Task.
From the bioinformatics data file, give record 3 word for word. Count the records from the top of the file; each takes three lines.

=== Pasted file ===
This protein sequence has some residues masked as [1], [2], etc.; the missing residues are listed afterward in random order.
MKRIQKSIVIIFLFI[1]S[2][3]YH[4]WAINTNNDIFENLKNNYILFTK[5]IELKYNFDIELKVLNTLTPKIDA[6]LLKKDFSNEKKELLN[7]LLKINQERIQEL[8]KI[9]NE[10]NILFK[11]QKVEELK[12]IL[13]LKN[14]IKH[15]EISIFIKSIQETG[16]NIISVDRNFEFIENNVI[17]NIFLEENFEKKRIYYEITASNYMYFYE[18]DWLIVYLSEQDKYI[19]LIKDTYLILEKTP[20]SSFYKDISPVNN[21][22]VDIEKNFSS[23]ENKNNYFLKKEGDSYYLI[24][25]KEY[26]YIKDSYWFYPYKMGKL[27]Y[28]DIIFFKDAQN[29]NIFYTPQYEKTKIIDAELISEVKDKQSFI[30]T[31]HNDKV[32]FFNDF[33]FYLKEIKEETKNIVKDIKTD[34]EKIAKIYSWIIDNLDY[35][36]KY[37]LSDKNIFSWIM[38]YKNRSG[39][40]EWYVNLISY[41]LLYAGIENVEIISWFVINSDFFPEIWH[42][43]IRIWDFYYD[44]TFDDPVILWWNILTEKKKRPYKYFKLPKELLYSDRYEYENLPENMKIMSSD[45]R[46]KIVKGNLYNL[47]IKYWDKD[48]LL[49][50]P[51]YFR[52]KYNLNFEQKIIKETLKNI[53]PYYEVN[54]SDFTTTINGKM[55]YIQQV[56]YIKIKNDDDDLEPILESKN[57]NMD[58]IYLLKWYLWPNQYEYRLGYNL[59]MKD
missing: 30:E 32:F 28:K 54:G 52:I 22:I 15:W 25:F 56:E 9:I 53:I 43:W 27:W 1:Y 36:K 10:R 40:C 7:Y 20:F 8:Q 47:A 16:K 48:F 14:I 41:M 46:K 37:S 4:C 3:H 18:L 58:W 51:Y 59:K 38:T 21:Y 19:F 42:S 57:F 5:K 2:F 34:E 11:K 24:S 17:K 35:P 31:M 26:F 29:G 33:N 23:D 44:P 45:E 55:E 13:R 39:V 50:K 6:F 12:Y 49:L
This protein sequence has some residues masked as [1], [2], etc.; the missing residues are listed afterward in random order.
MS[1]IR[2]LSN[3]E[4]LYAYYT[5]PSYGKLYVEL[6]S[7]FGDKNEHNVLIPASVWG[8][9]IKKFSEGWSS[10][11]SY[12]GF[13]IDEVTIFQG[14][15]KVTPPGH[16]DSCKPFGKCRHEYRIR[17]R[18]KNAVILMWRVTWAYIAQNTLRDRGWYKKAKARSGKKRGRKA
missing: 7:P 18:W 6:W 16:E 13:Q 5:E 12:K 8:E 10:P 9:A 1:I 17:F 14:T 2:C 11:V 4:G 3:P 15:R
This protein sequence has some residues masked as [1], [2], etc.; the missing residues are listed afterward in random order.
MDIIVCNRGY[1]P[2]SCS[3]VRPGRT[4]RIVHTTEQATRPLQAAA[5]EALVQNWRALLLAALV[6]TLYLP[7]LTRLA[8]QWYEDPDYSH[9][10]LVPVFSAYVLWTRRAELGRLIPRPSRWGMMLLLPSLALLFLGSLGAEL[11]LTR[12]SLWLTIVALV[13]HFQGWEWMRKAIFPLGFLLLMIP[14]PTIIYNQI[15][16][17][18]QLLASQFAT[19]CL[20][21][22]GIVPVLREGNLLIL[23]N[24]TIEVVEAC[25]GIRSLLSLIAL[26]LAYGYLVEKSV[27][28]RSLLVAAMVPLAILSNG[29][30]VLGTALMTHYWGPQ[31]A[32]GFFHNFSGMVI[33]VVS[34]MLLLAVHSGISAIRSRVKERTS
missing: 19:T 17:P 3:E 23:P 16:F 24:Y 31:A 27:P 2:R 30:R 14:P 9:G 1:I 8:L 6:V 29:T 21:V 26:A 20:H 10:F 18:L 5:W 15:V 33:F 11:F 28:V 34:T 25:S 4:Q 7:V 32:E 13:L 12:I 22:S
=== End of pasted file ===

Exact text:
This protein sequence has some residues masked as [1], [2], etc.; the missing residues are listed afterward in random order.
MDIIVCNRGY[1]P[2]SCS[3]VRPGRT[4]RIVHTTEQATRPLQAAA[5]EALVQNWRALLLAALV[6]TLYLP[7]LTRLA[8]QWYEDPDYSH[9][10]LVPVFSAYVLWTRRAELGRLIPRPSRWGMMLLLPSLALLFLGSLGAEL[11]LTR[12]SLWLTIVALV[13]HFQGWEWMRKAIFPLGFLLLMIP[14]PTIIYNQI[15][16][17][18]QLLASQFAT[19]CL[20][21][22]GIVPVLREGNLLIL[23]N[24]TIEVVEAC[25]GIRSLLSLIAL[26]LAYGYLVEKSV[27][28]RSLLVAAMVPLAILSNG[29][30]VLGTALMTHYWGPQ[31]A[32]GFFHNFSGMVI[33]VVS[34]MLLLAVHSGISAIRSRVKERTS
missing: 19:T 17:P 3:E 23:P 16:F 24:Y 31:A 27:P 2:R 30:R 14:P 9:G 1:I 8:L 6:V 29:T 21:V 26:A 20:H 10:F 18:L 5:W 15:V 33:F 11:F 28:V 34:T 25:S 4:Q 7:V 32:E 13:L 12:I 22:S